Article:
For the past year, Ampact, with support from CoGenerate’s Generations Serving Together program, placed cogenerational pairs of AmeriCorps members in elementary schools. The older and younger adults worked side by side to improve students’ reading and math skills. A...
The Latest from CoGenerate
CoGenerate is proud to be part of More Perfect, a coalition of national service and bridge-building groups that launched a bold plan today calling for cogenerational national service and volunteering, including a dramatic expansion of opportunities to engage 1 million...
We at CoGenerate (formerly Encore.org) are mourning the loss of Chuck Feeney this week. Without Chuck's vision and generosity we likely would not exist as an organization. Twenty-five years ago Atlantic Philanthropies took a chance on our start-up, playing a...
Purpose Prize Fellow 2006
Nurturing long-term thinking and long-term responsibility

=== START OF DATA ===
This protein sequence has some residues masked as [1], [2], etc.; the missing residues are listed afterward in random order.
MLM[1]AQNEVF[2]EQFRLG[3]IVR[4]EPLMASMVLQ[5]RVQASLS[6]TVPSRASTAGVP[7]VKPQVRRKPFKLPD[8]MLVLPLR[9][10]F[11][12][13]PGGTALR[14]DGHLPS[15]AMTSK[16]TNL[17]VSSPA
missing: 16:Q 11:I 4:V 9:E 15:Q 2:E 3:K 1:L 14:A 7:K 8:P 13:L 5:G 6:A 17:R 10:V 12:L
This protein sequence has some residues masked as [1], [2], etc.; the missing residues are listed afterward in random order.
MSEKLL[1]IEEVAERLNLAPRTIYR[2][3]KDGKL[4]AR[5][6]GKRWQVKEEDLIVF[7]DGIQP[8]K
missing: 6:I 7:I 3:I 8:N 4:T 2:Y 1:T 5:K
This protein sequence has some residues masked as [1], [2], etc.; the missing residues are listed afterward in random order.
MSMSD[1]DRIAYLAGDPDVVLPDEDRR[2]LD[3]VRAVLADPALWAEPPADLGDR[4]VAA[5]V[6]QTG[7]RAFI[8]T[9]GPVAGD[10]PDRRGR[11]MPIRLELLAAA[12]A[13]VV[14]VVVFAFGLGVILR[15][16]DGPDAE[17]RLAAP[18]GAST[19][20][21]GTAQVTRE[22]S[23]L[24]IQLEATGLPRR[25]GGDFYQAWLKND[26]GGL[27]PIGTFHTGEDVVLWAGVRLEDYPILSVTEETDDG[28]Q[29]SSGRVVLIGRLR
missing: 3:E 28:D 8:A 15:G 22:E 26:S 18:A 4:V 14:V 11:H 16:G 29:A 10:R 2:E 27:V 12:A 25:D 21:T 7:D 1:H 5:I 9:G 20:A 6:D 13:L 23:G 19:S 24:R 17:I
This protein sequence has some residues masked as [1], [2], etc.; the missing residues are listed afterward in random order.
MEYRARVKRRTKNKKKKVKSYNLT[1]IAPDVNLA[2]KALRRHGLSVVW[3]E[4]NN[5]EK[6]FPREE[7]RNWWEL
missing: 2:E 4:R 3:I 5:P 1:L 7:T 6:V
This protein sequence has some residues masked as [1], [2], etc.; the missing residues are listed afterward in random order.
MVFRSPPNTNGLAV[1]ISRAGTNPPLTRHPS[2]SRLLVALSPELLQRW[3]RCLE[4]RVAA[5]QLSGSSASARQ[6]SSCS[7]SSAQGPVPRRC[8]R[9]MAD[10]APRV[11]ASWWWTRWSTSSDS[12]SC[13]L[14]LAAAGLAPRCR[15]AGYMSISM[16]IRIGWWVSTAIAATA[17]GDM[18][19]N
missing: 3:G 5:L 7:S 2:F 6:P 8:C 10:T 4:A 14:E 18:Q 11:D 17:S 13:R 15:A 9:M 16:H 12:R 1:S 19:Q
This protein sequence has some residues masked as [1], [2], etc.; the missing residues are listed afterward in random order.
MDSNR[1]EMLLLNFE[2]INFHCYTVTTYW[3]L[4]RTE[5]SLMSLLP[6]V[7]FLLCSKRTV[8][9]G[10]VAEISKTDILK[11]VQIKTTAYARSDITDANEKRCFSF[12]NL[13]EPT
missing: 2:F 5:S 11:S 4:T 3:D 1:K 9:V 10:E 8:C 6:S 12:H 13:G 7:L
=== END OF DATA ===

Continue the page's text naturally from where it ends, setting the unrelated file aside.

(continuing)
Technology has brought breathtaking change to modern life, but it’s also left us with a collective attention span shrinking precipitously, and that, to Stewart Brand is a risk to civilization. Known for creating the Whole Earth Catalogue, Brand, 67, co-founded the Long Now Foundation in 1995 to develop a coherent and compelling body of ideas about long-term thinking and long-term responsibility. Here was a way, he thought, to consider otherwise intractable or invisible problems. The Foundation embraced several projects, including a 10,000-year clock inside a remote Nevada mountain; an online collection of the world’s living languages (the Rosetta Project); a publicly-available digital preservation and archiving project; and seminars focusing on long-term thinking. In 1997, Brand presented a BBC television series, “How Buildings Learn,” building on his book by the same title published three years earlier. and in 1999, wrote The Clock of the Long Now: Time and Responsibility, a series of essays on long-term thinking. While hundreds have attended Long Now seminars, the Foundation’s greatest audience has been on the Web, where up to 30,000 people a month download the free audio recorded lectures.